review process, which usually ends when members of the community	have
       voiced their opinions and the core team reviewed	the changes. For a
       pull request to get merged it requires three positive reviews from
       voting members of the core team.

       All code	changes	should emulate the style of the	surrounding code,
       include tests that fail without them, and update	relevant

       While the Mojolicious distribution covers a wide	range of features, we
       are rather conservative when it comes to	adding new ones. So if your
       contribution is not a simple bug	fix, it	is strongly recommended	that
       you discuss it in advance in the	Forum <>
       or the official IRC channel "#mojo" on "" (chat now!
       <>), to avoid unnecessary work	and to
       increase	its chances of getting accepted.

       The following mission statement and rules are the foundation of all
       Mojo and	Mojolicious development. Please	make sure that your
       contribution aligns well	with them before sending a pull	request.

   Mission statement
       Mojo is a web development toolkit, with all the basic tools and helpers
       needed to write simple web applications and higher level	web
       frameworks, such	as Mojolicious.

       All components should be	reusable in other projects, and	in a UNIXish
       way only	loosely	coupled.

       Especially for people new to Perl it should be as easy as possible to
       install Mojolicious and get started. Writing web	applications can be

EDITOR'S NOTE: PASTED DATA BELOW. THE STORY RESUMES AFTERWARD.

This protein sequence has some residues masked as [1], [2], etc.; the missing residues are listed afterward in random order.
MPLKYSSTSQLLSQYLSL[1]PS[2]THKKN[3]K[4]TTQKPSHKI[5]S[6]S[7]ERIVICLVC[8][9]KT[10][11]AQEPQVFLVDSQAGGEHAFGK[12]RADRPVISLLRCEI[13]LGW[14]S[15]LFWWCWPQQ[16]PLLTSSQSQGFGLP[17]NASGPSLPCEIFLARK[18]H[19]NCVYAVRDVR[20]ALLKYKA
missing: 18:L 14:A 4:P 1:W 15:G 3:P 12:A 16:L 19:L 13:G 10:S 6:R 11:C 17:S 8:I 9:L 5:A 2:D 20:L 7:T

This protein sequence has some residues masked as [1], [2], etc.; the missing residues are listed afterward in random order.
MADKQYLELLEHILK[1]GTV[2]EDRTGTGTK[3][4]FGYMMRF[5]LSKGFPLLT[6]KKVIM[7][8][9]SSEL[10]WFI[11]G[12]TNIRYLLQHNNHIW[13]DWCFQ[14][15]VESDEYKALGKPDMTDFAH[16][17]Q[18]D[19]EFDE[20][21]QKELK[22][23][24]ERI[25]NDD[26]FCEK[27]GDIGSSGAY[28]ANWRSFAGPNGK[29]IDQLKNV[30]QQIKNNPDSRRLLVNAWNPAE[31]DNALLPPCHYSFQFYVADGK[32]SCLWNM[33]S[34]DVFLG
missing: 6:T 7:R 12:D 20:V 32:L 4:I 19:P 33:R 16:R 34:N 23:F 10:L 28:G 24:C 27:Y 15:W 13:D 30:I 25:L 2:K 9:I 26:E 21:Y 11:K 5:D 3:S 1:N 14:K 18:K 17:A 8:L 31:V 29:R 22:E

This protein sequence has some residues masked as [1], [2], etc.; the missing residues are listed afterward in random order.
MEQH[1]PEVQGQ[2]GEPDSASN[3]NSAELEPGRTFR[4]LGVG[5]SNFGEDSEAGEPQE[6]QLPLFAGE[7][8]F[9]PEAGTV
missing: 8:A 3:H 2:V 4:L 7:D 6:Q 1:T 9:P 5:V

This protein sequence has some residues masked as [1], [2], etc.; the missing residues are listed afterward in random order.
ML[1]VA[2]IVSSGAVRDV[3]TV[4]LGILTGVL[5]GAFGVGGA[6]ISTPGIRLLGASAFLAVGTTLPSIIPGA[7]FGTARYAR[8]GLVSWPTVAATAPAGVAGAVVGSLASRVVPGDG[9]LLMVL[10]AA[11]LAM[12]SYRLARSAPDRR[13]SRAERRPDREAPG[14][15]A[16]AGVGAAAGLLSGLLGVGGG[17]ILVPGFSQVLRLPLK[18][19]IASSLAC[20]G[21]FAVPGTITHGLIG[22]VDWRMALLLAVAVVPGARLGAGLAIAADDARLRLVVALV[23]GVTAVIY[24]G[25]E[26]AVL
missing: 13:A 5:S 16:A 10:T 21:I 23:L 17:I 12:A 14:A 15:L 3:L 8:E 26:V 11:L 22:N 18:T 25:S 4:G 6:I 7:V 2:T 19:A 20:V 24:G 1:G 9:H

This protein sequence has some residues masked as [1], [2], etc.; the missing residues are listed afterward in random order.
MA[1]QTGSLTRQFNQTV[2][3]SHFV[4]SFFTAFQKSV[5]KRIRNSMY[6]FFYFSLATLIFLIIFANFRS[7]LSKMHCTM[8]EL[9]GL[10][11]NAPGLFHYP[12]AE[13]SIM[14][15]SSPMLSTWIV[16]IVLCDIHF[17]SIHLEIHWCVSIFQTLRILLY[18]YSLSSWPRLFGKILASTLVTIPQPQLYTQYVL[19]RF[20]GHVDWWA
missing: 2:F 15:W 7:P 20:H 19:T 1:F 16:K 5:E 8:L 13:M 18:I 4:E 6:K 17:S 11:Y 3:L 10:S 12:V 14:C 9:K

one of the most fun ways	to learn a language!

       For developers of other web frameworks, it should be possible to	reuse
       all the infrastructure and just consider	the higher levels of the
       Mojolicious distribution	an example application.

       General rules for the project:

	 Web development should	be easy	and fun, this is what we optimize for.

	 The web is a moving target, to	stay relevant we have to stay in
	 motion	too.

	 Keep it simple, no magic unless absolutely necessary.

	 The installation process should be as fast and	painless as possible.
	 (Less than a minute on	most common hardware is	a good rule of thumb)

	 It's not a feature without a test and documentation.

	 A feature is only needed when the majority of the user	base benefits
	 from it.

	 Features may only be changed in a major release, to fix a serious
	 security issue, or after being	deprecated for at least	3 months.

	 Refactoring and deprecations should be	avoided	if there are no
	 substantial benefits.

	 New features can be marked as experimental to be excluded from
	 deprecation policies.

	 A major release is signaled by	a new major version number and a
	 unique	code name based	on a Unicode character.

	 Only add dependencies if absolutely necessary and make	them optional
	 if possible.

	 Emulate the style of the existing code	and documentation, but don't
	 be afraid to adopt newer best practices if you	can apply them

	 Domain	specific languages should be avoided in	favor of Perl-ish

	 Documentation belongs to the guides, module POD is just an API

	 The main focus	of the included	documentation should be	on examples,
	 no walls of text. (An example for every one or	two sentences is a
	 good rule of thumb)

	 Everything should be ordered alphabetically if	possible, or at	least